Illinois’ Redistricting Bloodbath

The redistricting process is well underway around the country, and whether you like it or not, this process affects who will represent you in state legislatures, and in Congress.  Most people think that it’s their votes that send a person to Congress, but that’s where they’d be wrong.  Individuals’ votes only account for perhaps 40% in the decision of who goes to Congress.

Illinois Redistricting 2011

The other 60% of the decision is split into these categories:

  • 30% – Redistricting – how are the lines drawn?
  • 20% – Money – face it, money plays a big part in politics these days
  • 10% – Personality – how else would goofballs like Anthony Weiner and Dennis Kucinich get elected?

OK, maybe I’m a bit cynical…

Redistricting Control
Anyways, back to redistricting.  There are several battleground states in this round of redistricting (which happens every ten years), and Illinois is one of those battlegrounds.  In 2000, Republicans controlled the Illinois governor’s mansion and the Illinois state Senate, while the Democrats controlled the state House.  This made for a much more civil redistricting process, as the maps had to make everyone happy (or be thrown to the courts to draw a map).  Since 2002, Democrats have controlled all three entities of state government.

This time around, the Democrats control the entire process (Governor’s mansion, state House, state Senate), so they’re using their one big opportunity in the country to kneecap the state’s Republican members.

They really took the Republicans to the slaughterhouse.  Many of the GOP incumbents no longer live in their old district, and the Democrats did as much as they could to put GOP incumbents in districts where they would have to run against another Republican in a primary.

New Districts
The new districts in Illinois look like most of them emanate from Chicago.  This is done in an effort to put a pool of Democratic voters in each district, even as the City of Chicago is waning in population.

Representative Judy Biggert (my representative) was the representative whose district was eliminated (because of low population growth in the last ten years, Illinois is losing a congressional seat), and her district was split into four different districts.  This will push her into a primary fight with a fellow Republican.  This might be Peter Roskam, who ran against her in a primary in 1998, but lost.  This time around, though, he’s unlikely to lose a primary, because he’s gained a lot of stature in the state and in Congress since his election in 2006.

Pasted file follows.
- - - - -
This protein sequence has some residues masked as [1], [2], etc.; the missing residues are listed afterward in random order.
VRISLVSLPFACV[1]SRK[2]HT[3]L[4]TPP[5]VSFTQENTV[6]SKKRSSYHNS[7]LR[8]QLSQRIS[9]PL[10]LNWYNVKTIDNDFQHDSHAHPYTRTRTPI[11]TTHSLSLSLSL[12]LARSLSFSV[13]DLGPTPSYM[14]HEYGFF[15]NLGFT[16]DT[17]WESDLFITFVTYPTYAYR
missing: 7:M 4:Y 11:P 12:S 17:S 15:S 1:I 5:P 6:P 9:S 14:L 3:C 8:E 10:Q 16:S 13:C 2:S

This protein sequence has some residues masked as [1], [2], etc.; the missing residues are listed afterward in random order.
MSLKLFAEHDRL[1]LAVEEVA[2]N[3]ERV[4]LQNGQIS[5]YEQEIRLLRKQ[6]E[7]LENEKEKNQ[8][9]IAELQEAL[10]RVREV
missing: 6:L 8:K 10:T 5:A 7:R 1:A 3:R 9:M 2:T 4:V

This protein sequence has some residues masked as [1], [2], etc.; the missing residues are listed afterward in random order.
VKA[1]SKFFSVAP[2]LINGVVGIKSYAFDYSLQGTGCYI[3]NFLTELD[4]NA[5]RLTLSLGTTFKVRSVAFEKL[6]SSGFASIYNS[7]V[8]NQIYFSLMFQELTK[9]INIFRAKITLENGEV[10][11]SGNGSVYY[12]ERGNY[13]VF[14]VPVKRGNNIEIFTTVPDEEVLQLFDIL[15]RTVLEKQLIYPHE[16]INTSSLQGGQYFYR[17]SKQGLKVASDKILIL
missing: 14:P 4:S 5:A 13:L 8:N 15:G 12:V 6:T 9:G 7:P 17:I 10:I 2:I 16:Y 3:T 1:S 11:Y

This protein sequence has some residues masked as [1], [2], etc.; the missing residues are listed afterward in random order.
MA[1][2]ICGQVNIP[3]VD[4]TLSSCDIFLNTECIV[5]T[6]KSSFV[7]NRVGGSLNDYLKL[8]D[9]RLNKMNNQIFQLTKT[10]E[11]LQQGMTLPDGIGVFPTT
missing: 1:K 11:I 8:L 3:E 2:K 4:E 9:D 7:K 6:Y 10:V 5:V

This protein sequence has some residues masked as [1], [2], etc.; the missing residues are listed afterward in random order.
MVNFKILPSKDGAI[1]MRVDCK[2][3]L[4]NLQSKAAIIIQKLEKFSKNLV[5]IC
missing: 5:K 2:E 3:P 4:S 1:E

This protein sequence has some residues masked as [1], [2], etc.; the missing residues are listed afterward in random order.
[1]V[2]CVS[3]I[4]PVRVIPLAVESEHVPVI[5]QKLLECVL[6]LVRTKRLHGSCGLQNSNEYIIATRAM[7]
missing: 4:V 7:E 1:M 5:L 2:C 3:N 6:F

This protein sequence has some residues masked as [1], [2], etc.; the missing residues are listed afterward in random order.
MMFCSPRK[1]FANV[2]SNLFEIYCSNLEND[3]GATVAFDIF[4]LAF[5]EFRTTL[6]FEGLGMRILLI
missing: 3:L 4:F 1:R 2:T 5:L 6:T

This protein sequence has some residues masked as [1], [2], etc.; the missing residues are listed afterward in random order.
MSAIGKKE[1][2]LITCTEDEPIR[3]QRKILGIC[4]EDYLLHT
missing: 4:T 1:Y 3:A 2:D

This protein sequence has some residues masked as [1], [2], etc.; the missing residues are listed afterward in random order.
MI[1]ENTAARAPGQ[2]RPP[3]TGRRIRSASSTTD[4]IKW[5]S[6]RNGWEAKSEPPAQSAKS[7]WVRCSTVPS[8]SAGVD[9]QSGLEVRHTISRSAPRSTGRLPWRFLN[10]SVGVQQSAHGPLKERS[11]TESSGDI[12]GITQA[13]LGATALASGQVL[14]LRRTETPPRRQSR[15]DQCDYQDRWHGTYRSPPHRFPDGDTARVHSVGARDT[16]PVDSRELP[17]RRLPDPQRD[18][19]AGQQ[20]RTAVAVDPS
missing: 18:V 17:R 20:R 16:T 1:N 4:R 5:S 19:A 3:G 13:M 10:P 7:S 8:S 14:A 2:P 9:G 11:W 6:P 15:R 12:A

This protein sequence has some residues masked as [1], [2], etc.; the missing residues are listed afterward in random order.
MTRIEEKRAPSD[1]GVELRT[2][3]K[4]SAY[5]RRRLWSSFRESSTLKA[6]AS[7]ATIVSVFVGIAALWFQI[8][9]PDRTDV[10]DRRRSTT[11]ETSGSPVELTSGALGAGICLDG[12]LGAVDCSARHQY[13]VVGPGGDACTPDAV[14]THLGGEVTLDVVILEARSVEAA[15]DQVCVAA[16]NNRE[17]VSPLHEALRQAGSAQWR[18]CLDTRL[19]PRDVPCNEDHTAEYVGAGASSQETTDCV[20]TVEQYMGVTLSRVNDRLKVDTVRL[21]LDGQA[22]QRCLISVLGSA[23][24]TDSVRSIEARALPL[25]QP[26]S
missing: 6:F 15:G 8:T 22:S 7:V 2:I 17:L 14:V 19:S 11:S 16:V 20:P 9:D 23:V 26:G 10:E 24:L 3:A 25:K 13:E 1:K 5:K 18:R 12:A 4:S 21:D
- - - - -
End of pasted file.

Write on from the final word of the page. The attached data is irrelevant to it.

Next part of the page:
Democrats drew eight safely Democrat districts, five safely GOP districts, and five competitive or swing districts:

Eight safe Democratic seats: Bobby Rush (1st), Jesse Jackson (2nd), Dan Lipinski (3rd), Luis Gutierrez (4th), Mike Quigley (5th), Danny Davis (7th), Jan Schakowsky (9th) and Jerry Costello (12th).

Five safe Republican seats: Peter Roskam (6th), Randy Hultgren (14th), John Shimkus (15th), Don Manzullo (16th), and Aaron Schock (18th).

Five competitive seats: Joe Walsh (8th), Robert Dold (10th), Judy Biggert-Open (11th), Tim Johnson (13th), and Bobby Schilling (17th).

Joe Walsh may switch districts and run in the 14th district against Randy Hultgren.  Adam Kinzinger may switch districts and run against Don Manzullo in the 16th district.  There’s potentially six Republicans that the Democrats could un-seat in 2012 by redistricting: Biggert, Walsh, Dold, Kinzinger, Schilling, and Johnson.

Danger, Democrats!
The Democrats are running a great risk in their new map, however.  By diluting the Democratic votes of Chicago, they may be making short-term gains, but could mean long-term problems for the Democrats.  The Republicans made this same mistake in the 2001 redistricting in Pennsylvania, with disastrous results.

Where do I live now?  Well, I am a block into the new 6th district, which should be fairly safely Peter Roskam’s district.  Just down the block is the new 11th district, which has no incumbent who lives in it.  The district houses much of Aurora and Joliet, which make it more Democratic in nature, and will make the district more competitive.

Find out where you live in the new map by clicking here.

Questions: What do you think of the Democrats’ gerrymandering job in Illinois?  Does Illinois (and other states) need a new way of redistricting?  You can leave your comments by clicking here.